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Vol 51(2017) N 3 p. 368-371; DOI 10.1134/S0026893317030141 Full Text

A.L. Schwarzman1*, S.V. Sarantseva1

Transmission of pathogenic protein aggregates in Alzheimer's disease

1Konstantinov St. Petersburg Nuclear Physics Institute Kurchatov Institute National Research Center Gatchina, Leningrad oblast Russia

*aschwartl@yandex.ru
Received - 2016-07-05; Accepted - 2016-08-31

Deposits of amyloid peptide Aβ and intracellular aggregates of hyperphosphorylated tau protein in the brain of patients are major neuropathological features of Alzheimer's disease (AD). For a long time, the possibility of horizontal transmission of Aβ aggregates from cell to cell and from person to person remained hypothetical, since there was no experimental evidence. However, in 1993, the formation of senile plaques was confirmed in the brains of animals after intracerebral injections of AD patient brain homogenates or homogenates of the brain of transgenic mice enriched with Aβ aggregates. Other experiments indicate that amyloid peptide Aβ and intracellular aggregates of hyperphosphorylated tau protein may be transferred from cell to cell like prions. In 2015 and 2016, it was reported that AD could be transmitted to humans during medical procedures, i.e., that this disease might be iatrogenic. This review discusses the mechanisms by which pathogenic Aβ protein can be transmitted between cells and analyzes the current evidence concerning the possibility of horizontal Aβ transmission from person to person.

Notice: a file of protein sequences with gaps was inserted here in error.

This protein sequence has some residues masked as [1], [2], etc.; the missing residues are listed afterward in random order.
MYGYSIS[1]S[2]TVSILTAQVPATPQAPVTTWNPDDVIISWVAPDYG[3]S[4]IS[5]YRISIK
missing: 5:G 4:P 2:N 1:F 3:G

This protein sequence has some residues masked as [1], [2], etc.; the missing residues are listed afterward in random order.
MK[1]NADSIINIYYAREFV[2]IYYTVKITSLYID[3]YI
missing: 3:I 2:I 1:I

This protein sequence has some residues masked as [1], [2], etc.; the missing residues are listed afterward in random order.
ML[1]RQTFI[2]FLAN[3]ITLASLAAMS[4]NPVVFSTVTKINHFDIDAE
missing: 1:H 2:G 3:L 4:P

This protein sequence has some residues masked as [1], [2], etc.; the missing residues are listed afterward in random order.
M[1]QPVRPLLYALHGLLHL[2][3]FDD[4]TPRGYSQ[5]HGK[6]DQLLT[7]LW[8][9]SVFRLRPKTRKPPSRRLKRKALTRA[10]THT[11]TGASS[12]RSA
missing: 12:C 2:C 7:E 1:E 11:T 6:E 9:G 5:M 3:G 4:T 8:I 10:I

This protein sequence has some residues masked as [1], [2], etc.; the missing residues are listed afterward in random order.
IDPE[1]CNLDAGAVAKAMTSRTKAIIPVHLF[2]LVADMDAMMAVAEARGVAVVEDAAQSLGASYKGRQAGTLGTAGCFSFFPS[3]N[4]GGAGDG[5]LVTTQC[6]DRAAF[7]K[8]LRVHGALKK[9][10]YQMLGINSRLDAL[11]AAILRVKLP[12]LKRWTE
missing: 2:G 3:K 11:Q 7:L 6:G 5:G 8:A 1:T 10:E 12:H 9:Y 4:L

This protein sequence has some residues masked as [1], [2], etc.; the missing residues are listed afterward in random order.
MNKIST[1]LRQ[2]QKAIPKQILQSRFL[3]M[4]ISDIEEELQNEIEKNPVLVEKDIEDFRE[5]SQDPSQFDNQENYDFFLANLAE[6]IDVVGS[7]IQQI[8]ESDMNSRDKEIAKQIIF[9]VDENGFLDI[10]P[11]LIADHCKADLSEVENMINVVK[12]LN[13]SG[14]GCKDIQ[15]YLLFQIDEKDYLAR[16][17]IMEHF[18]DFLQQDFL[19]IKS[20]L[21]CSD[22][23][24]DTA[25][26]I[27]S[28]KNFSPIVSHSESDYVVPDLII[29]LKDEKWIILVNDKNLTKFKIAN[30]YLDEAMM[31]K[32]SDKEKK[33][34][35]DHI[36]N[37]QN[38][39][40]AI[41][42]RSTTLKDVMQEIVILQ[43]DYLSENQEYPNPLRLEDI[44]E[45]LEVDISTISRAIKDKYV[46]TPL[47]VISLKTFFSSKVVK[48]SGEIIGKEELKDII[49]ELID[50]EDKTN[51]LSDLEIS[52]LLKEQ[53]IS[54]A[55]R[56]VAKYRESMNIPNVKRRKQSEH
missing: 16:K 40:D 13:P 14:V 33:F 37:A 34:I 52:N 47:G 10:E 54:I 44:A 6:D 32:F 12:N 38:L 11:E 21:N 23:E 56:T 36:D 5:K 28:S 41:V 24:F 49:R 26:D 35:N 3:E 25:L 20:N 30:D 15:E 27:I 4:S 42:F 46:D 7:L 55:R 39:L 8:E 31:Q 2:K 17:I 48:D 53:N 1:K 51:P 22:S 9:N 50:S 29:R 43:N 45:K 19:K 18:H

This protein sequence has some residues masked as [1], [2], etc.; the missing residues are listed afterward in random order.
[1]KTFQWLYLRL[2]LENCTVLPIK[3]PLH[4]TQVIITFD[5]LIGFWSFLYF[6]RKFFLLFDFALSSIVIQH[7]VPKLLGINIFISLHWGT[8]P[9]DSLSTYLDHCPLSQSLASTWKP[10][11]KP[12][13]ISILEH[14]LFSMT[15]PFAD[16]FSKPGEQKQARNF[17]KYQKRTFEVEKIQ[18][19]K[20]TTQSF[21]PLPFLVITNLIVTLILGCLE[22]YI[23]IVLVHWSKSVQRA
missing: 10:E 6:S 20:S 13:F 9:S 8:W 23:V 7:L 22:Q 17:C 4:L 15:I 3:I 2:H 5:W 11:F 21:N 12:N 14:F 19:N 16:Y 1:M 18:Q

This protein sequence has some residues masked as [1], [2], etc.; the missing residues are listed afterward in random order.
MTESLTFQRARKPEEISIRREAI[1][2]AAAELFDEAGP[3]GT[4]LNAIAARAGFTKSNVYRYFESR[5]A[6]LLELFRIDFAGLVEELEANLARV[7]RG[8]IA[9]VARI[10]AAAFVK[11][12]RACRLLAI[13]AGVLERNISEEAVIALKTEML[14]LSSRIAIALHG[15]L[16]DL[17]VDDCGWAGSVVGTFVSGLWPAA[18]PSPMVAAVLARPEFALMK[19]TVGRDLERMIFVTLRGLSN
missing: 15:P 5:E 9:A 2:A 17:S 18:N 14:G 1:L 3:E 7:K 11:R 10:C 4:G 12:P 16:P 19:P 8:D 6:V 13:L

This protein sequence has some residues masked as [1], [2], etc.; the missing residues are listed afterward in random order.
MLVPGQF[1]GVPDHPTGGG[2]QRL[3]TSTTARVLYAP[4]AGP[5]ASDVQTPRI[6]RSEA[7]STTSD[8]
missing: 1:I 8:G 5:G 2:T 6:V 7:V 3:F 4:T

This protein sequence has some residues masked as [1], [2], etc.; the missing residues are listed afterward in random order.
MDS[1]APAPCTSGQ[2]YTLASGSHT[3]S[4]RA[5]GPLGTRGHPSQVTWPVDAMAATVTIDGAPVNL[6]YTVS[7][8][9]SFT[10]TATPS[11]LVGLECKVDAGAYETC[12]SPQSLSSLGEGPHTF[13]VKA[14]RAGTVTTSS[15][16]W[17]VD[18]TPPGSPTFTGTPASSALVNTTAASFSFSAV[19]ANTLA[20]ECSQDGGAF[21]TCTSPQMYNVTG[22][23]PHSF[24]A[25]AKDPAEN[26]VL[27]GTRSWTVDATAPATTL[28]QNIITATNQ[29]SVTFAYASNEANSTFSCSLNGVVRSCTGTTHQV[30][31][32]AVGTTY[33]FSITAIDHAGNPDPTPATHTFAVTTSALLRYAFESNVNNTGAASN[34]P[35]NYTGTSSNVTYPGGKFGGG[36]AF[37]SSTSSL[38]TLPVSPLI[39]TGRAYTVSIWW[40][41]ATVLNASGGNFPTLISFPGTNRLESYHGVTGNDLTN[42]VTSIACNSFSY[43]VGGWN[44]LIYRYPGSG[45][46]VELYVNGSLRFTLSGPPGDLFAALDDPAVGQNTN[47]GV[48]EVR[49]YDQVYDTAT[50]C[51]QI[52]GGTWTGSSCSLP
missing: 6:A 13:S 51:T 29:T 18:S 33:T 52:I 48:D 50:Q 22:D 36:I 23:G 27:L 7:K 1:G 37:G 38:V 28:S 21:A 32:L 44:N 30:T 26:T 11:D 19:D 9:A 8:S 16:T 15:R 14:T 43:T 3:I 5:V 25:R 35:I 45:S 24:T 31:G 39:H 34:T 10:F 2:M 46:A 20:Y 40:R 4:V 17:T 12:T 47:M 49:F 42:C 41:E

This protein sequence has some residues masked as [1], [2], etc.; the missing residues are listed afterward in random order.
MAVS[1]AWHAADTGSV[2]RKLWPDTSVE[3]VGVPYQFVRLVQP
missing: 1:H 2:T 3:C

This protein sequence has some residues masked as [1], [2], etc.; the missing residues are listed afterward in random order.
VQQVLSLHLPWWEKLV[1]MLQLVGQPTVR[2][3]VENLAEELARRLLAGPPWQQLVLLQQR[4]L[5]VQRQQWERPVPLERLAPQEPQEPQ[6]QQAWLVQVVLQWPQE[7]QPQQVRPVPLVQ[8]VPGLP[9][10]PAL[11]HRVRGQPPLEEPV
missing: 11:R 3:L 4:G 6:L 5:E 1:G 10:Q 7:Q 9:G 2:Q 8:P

Alzheimer's disease, amyloid peptide (Aβ), prions, Aβ transmission



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